Your Excellency, Mr Ibrahim Boubacar Keita, President of the Republic of Mali and Co-Chair of the 27th Africa-France Summit,
Your Excellency, Mr Francois Hollande, President of the Republic of France and Co-Chair of the 27th Africa-France Summit,
Your Excellency, Mr Idriss Déby Itno, President of the Republic of Chad and Chairman of the African Union,
Your Excellencies, Heads of State and Government,
Your Excellency, Mr Donald Tusk, President of the European Council,
Your Excellency, Dr. Nkosazana Dlamini Zuma, Chairperson of the African Union Commission,
Your Excellency, Mr Antonio Guterres, Secretary General of the United Nations,
Your Excellency, Mr Jean-Claude Juncker, President of the European Commission,
Your Excellencies, Heads of Diplomatic Missions,
Ladies and Gentlemen.
Allow me to begin by expressing my heartfelt gratitude to His Excellency President Ibrahim Boubacar Keita, the Government and people of the fraternal Republic of Mali, for the very warm welcome and excellent hospitality extended to me and my delegation since our arrival in this country, the cradle of ancient civilization and in particular to Bamako, the city of great culture and tradition. Â
I am happy to note that the Africa-France Summit is being held for the second time in Mali, after it hosted the same in 2005. The fact that we are gathered here, after the disturbances that threatened the stability of this nation a few years ago, is a demonstration of our confidence in the effectiveness of the peace and security processes undertaken both through regional efforts and international interventions in which the sacrifice of France cannot go unacknowledged.
Under the rubric of this Summit theme, “Partnership, Peace and Emergence”, we are cognisant of the strong linkages among peace, security and development. The theme embraces our common concerns and aspirations and warrants our continuous attention in the quest to create a stable and conducive environment for socio-economic development in our respective countries.Â Â
I take this opportunity to thank the people of France, through you, Your Excellency, President Hollande, for partnering with individual countries, as well as regional organisations and the international community in the collective efforts to restore peace and security in several countries in Africa, including Mali.
We welcome France’s position on the United Nations Security Council reform, which supports the expansion of both permanent and non-permanent seats and takes into consideration the need to address the injustice felt by African countries. Nevertheless, we call for progress in the long running negotiations on this critical issue. Let me reiterate that the African position, which is contained in the Ezulwini Consensus and the Sirte Declaration, remains unchanged since its reaffirmation at the last AU Summit in Kigali.
In January 2015, African Heads of State and Government adopted Agenda 2063, a landmark and historic collective vision and roadmap that seeks to guide the African Union Member States in building a prosperous and integrated Africa based on inclusive growth and sustainable development over the next fifty years. At the sub-regional level, similar strategies such as the SADC Industrialisation Strategy and Roadmap have been framed and adopted.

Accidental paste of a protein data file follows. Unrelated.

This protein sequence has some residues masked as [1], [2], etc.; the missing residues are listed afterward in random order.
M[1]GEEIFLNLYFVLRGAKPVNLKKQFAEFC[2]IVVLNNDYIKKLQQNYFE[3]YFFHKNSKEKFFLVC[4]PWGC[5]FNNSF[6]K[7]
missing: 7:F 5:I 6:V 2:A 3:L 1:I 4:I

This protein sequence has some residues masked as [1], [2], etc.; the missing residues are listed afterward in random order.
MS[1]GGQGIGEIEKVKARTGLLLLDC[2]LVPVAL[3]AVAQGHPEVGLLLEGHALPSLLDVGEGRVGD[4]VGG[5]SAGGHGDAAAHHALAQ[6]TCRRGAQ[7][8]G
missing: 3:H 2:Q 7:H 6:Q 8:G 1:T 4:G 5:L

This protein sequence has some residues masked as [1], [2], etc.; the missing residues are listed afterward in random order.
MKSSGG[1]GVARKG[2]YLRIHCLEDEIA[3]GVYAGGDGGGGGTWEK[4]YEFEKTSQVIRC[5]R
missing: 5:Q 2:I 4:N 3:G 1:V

These landmark decisions are being domesticated within our countries as we focus on industrialisation, with emphasis on value addition and beneficiation of our natural resources, in order to revitalise our industries, create employment and grow our economies.
In the transformation of our economies, our endeavours as governments ought to be supported by our own private sector and by external partners through investments and other contributions.Â In my country, efforts are on-going with the goal of creating a conducive environment for foreign direct investments (FDI). Various models including Public-Private Partnership and Build-Own-Operate-Transfer (BOOT) are all most welcome. Most recently, we promulgated the law governing the Special Economic Zones. Special incentives will apply in order to attract investments in these zones.Â We are also undertaking other reforms to improve the Ease of Doing Business in our country.
In Zimbabwe, we recognise that small and medium sized enterprises make a significant contribution to our economy. The potential for that sector to expand is enormous if it is given the requisite assistance in the form of capital injection, transfer of appropriate technologies, innovation strategies and the setting-up of incubation centres. We invite France to support and participate in capacitating these future growth engines. We and France can both prosper in such win-win economic cooperation.
In furtherance of the above, we have, in Zimbabwe, reformed our education curricula, to make them relevant to our development thrust by promoting science, technology and mathematics (STEM). We need support to equip and modernise school laboratories and also to electrify those in the rural areas so that they have access to modern information communication technologies. Power accessibility will entail that our populations will deploy ICTs simultaneously and thus leave none behind.
Let me conclude by expressing my hope that this forum will continue to pave way for greater cooperation with France in all areas supportive of sustainable development.
I thank you.